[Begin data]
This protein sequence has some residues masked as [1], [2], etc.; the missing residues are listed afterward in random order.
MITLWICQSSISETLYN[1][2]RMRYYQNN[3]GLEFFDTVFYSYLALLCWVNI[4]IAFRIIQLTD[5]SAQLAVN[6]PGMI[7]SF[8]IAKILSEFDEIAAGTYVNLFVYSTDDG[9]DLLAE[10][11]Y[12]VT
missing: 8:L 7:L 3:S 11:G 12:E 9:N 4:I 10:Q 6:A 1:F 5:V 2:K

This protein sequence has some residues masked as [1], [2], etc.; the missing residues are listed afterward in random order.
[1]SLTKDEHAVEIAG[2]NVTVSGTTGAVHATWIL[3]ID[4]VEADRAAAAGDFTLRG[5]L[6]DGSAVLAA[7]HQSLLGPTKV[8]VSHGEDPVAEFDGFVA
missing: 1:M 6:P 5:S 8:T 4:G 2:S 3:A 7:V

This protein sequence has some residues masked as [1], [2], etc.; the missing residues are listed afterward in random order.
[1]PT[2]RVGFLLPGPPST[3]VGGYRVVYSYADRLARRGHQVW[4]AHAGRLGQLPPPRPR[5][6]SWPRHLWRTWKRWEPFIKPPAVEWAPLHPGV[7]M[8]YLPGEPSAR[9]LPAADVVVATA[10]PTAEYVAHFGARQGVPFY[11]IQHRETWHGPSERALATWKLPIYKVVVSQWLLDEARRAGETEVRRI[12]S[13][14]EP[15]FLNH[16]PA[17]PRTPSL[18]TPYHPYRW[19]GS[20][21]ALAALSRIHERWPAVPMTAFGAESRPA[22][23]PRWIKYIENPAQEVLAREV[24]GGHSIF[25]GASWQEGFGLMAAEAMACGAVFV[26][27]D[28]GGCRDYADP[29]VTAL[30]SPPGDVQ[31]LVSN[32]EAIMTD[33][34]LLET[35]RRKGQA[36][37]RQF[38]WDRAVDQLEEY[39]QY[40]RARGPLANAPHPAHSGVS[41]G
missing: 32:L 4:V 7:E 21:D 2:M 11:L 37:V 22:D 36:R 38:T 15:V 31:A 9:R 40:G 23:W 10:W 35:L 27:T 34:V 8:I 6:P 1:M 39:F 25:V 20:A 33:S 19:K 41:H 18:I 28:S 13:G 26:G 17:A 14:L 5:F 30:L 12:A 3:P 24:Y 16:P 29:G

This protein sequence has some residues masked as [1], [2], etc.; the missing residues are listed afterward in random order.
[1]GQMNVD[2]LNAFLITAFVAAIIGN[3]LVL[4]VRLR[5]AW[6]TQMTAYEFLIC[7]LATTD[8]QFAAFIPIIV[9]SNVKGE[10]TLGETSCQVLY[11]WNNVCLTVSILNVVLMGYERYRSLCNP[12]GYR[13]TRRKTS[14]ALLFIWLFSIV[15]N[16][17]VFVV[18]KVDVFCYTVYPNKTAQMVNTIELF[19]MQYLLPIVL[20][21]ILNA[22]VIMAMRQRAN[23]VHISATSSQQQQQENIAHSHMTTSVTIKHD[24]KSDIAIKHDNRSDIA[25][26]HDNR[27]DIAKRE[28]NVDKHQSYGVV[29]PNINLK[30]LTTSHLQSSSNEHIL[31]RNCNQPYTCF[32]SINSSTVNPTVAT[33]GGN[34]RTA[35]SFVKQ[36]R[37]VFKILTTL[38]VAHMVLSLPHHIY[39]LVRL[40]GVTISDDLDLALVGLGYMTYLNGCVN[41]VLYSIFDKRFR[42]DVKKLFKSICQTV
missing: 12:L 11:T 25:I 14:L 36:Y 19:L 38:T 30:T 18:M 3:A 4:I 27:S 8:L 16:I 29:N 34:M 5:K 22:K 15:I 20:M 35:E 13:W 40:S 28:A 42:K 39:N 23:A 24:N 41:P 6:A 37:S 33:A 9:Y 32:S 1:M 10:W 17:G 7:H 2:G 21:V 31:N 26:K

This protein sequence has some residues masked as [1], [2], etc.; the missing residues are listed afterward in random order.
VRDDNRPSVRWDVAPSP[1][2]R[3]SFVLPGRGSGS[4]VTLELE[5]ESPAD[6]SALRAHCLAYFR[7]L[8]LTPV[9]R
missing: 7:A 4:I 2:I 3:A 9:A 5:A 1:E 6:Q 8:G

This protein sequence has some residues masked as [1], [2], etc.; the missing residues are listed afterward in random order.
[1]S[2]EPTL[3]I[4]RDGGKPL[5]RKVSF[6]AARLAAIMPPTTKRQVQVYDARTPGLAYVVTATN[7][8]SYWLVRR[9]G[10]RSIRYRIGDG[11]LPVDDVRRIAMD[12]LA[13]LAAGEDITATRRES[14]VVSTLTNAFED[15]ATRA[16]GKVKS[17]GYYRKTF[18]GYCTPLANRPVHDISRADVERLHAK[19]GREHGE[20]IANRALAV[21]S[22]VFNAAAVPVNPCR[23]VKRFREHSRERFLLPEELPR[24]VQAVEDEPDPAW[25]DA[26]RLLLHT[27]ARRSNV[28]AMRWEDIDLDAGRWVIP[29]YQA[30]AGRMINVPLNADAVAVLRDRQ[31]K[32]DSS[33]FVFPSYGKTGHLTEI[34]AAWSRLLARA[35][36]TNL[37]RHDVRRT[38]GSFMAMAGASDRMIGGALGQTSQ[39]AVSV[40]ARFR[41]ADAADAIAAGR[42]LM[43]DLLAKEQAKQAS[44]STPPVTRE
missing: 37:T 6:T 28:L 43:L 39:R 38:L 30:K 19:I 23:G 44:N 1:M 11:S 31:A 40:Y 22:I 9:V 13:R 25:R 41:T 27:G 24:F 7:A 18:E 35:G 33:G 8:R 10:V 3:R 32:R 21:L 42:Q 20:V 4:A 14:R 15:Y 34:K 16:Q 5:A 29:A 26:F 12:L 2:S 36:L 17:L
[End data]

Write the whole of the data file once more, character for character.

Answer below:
This protein sequence has some residues masked as [1], [2], etc.; the missing residues are listed afterward in random order.
MITLWICQSSISETLYN[1][2]RMRYYQNN[3]GLEFFDTVFYSYLALLCWVNI[4]IAFRIIQLTD[5]SAQLAVN[6]PGMI[7]SF[8]IAKILSEFDEIAAGTYVNLFVYSTDDG[9]DLLAE[10][11]Y[12]VT
missing: 8:L 7:L 3:S 11:G 12:E 9:N 4:I 10:Q 6:A 1:F 5:V 2:K

This protein sequence has some residues masked as [1], [2], etc.; the missing residues are listed afterward in random order.
[1]SLTKDEHAVEIAG[2]NVTVSGTTGAVHATWIL[3]ID[4]VEADRAAAAGDFTLRG[5]L[6]DGSAVLAA[7]HQSLLGPTKV[8]VSHGEDPVAEFDGFVA
missing: 1:M 6:P 5:S 8:T 4:G 2:S 3:A 7:V

This protein sequence has some residues masked as [1], [2], etc.; the missing residues are listed afterward in random order.
[1]PT[2]RVGFLLPGPPST[3]VGGYRVVYSYADRLARRGHQVW[4]AHAGRLGQLPPPRPR[5][6]SWPRHLWRTWKRWEPFIKPPAVEWAPLHPGV[7]M[8]YLPGEPSAR[9]LPAADVVVATA[10]PTAEYVAHFGARQGVPFY[11]IQHRETWHGPSERALATWKLPIYKVVVSQWLLDEARRAGETEVRRI[12]S[13][14]EP[15]FLNH[16]PA[17]PRTPSL[18]TPYHPYRW[19]GS[20][21]ALAALSRIHERWPAVPMTAFGAESRPA[22][23]PRWIKYIENPAQEVLAREV[24]GGHSIF[25]GASWQEGFGLMAAEAMACGAVFV[26][27]D[28]GGCRDYADP[29]VTAL[30]SPPGDVQ[31]LVSN[32]EAIMTD[33][34]LLET[35]RRKGQA[36][37]RQF[38]WDRAVDQLEEY[39]QY[40]RARGPLANAPHPAHSGVS[41]G
missing: 32:L 4:V 7:E 21:D 2:M 11:L 37:V 22:D 36:R 38:T 15:V 31:A 9:R 40:G 23:W 10:W 35:L 27:T 34:V 8:I 6:P 1:M 39:F 25:V 20:A 33:S 19:K 41:H 18:I 28:S 13:G 26:G 17:A 14:L 5:F 30:L 12:A 3:P 24:Y 16:P 29:G

This protein sequence has some residues masked as [1], [2], etc.; the missing residues are listed afterward in random order.
[1]GQMNVD[2]LNAFLITAFVAAIIGN[3]LVL[4]VRLR[5]AW[6]TQMTAYEFLIC[7]LATTD[8]QFAAFIPIIV[9]SNVKGE[10]TLGETSCQVLY[11]WNNVCLTVSILNVVLMGYERYRSLCNP[12]GYR[13]TRRKTS[14]ALLFIWLFSIV[15]N[16][17]VFVV[18]KVDVFCYTVYPNKTAQMVNTIELF[19]MQYLLPIVL[20][21]ILNA[22]VIMAMRQRAN[23]VHISATSSQQQQQENIAHSHMTTSVTIKHD[24]KSDIAIKHDNRSDIA[25][26]HDNR[27]DIAKRE[28]NVDKHQSYGVV[29]PNINLK[30]LTTSHLQSSSNEHIL[31]RNCNQPYTCF[32]SINSSTVNPTVAT[33]GGN[34]RTA[35]SFVKQ[36]R[37]VFKILTTL[38]VAHMVLSLPHHIY[39]LVRL[40]GVTISDDLDLALVGLGYMTYLNGCVN[41]VLYSIFDKRFR[42]DVKKLFKSICQTV
missing: 12:L 11:T 25:I 14:L 36:Y 19:L 38:T 30:T 18:M 3:A 4:I 27:S 8:L 16:I 29:N 34:M 5:K 22:K 15:I 20:M 35:E 13:W 40:S 28:A 42:K 39:N 23:A 24:N 41:P 6:A 37:S 33:A 9:Y 32:S 1:M 10:W 17:G 7:H 2:G 21:V 31:N 26:K

This protein sequence has some residues masked as [1], [2], etc.; the missing residues are listed afterward in random order.
VRDDNRPSVRWDVAPSP[1][2]R[3]SFVLPGRGSGS[4]VTLELE[5]ESPAD[6]SALRAHCLAYFR[7]L[8]LTPV[9]R
missing: 7:A 4:I 2:I 3:A 9:A 5:A 1:E 6:Q 8:G

This protein sequence has some residues masked as [1], [2], etc.; the missing residues are listed afterward in random order.
[1]S[2]EPTL[3]I[4]RDGGKPL[5]RKVSF[6]AARLAAIMPPTTKRQVQVYDARTPGLAYVVTATN[7][8]SYWLVRR[9]G[10]RSIRYRIGDG[11]LPVDDVRRIAMD[12]LA[13]LAAGEDITATRRES[14]VVSTLTNAFED[15]ATRA[16]GKVKS[17]GYYRKTF[18]GYCTPLANRPVHDISRADVERLHAK[19]GREHGE[20]IANRALAV[21]S[22]VFNAAAVPVNPCR[23]VKRFREHSRERFLLPEELPR[24]VQAVEDEPDPAW[25]DA[26]RLLLHT[27]ARRSNV[28]AMRWEDIDLDAGRWVIP[29]YQA[30]AGRMINVPLNADAVAVLRDRQ[31]K[32]DSS[33]FVFPSYGKTGHLTEI[34]AAWSRLLARA[35][36]TNL[37]RHDVRRT[38]GSFMAMAGASDRMIGGALGQTSQ[39]AVSV[40]ARFR[41]ADAADAIAAGR[42]LM[43]DLLAKEQAKQAS[44]STPPVTRE
missing: 37:T 6:T 28:L 43:L 39:R 38:L 30:K 19:I 23:G 44:N 1:M 11:S 31:A 40:Y 22:I 9:V 13:R 25:R 41:T 27:G 24:F 7:A 18:E 35:G 33:G 8:R 10:V 3:R 32:R 21:L 42:Q 20:V 4:A 14:R 15:Y 34:K 16:Q 5:A 29:A 26:F 12:L 2:S 36:L 17:L